Bethesda Copyright Strikes Itself To Stop Redfall Leaks

Bethesda Copyright Strikes Itself To Stop Redfall Leaks

One of the busiest video game summers ever is upon us, and the next one to launch is Redfall. Eager to prevent leaks from making it out into the world with only a few hours to go until launch, Bethesda is being extra vigilant, issuing takedown and copyright strikes wherever unapproved Redfall images and footage might pop up. Perhaps a little too vigilant actually, as the studio managed to copyright strike itself.

Tears of the Kingdom has proved that even the most water-tight of video game ships at Nintendo is prone to leaks, so it only makes sense that Bethesda is doing whatever possible to make sure nothing makes it out a little too early. While the copyright strike against itself appears to have been quickly reversed, a couple of Redfall followers noticed that the banner image of the game’s official Twitter account was briefly taken down.


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Both GamePitt and PMS Jordan shared screenshots of the evidence, which showed Redfall’s Twitter account with the banner image removed. Not just removed, which has been happening for no reason to a lot of people since Twitter started to crumble beneath our virtual feet, but replaced with a grey rectangle. On it, a message reads “The image has been removed in response to a report from the copyright holder”.

window.arrayOfEmbeds[“1652973507146313729”] = {‘twitter’ : ‘"n<blockquote class="twitter-tweet">Xbox/Bethesda/Arkane have been trying to pull all early footage of the <a href=";ref_src=twsrc%5Etfw">#Redfall</a> on Twitter.nIn doing so, their request to pull unauthorised content has also pulled the banner for the official account, claiming it was &quot;removed in response to a report from the copyright holder&quot;! <a href=""></a>n&mdash; GamePitt – Detailed Game Reviews (@GamePittReviews) <a href="">May 1, 2023</a></blockquote>nn"’}; window.arrayOfEmbedScripts[“twitter”] = “"<script async src="" charset="utf-8"></script>"”;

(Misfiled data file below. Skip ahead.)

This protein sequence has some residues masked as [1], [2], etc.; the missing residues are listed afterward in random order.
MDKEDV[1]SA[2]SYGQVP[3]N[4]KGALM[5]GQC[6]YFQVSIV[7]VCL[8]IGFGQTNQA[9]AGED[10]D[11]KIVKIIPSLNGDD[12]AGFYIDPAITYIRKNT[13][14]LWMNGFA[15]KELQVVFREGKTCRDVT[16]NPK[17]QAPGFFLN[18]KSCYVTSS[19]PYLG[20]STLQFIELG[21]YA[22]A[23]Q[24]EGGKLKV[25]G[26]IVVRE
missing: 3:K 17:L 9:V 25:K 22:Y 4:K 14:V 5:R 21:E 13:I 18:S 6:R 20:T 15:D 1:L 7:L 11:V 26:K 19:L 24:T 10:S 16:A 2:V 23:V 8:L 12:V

Bethesda likely hit up whoever was responsible, thanked them for their diligence, and then pointed out that any images used and posted by Redfall’s official Twitter account are fair game. An amusing hiccup, but honestly, an understandable one. Twitter is hardly an authority on who and what can or cannot be trusted anymore. Just last week, someone definitely not under the employ of Disney managed to get a golden checkmark on their very fake Disney Junior account.

window.arrayOfEmbeds[“1653002991085993984”] = {‘twitter’ : ‘"n<blockquote class="twitter-tweet">Xbox/Bethesda is on full copyright takedown mode for anything <a href=";ref_src=twsrc%5Etfw">#Redfall</a> related.nThey even had friendly fire and took down their own banner. ud83dude2e&zwj;ud83dudca8 <a href=""></a>n&mdash; PMS Jordan (@PMS_Jordan) <a href="">May 1, 2023</a></blockquote>nn"’}; window.arrayOfEmbedScripts[“twitter”] = “"<script async src="" charset="utf-8"></script>"”;

Launching a week after Jedi: Survivor and a week before Tears of the Kingdom, the last thing Redfall needs is someone leaking anything from the game that might result in someone planning to play skipping it to stick with Star Wars or save more time for Zelda. Not only does it have a very small and crowded window in which to operate, but Redfall’s build-up to launch has also been plagued with backlash. Gamers have taken issue with its always-online requirement, the inclusion of Denuvo DRM, and an FPS cap on consoles.

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NEXT: Star Wars Jedi: Survivor’s Companion System Is A Major Misfire


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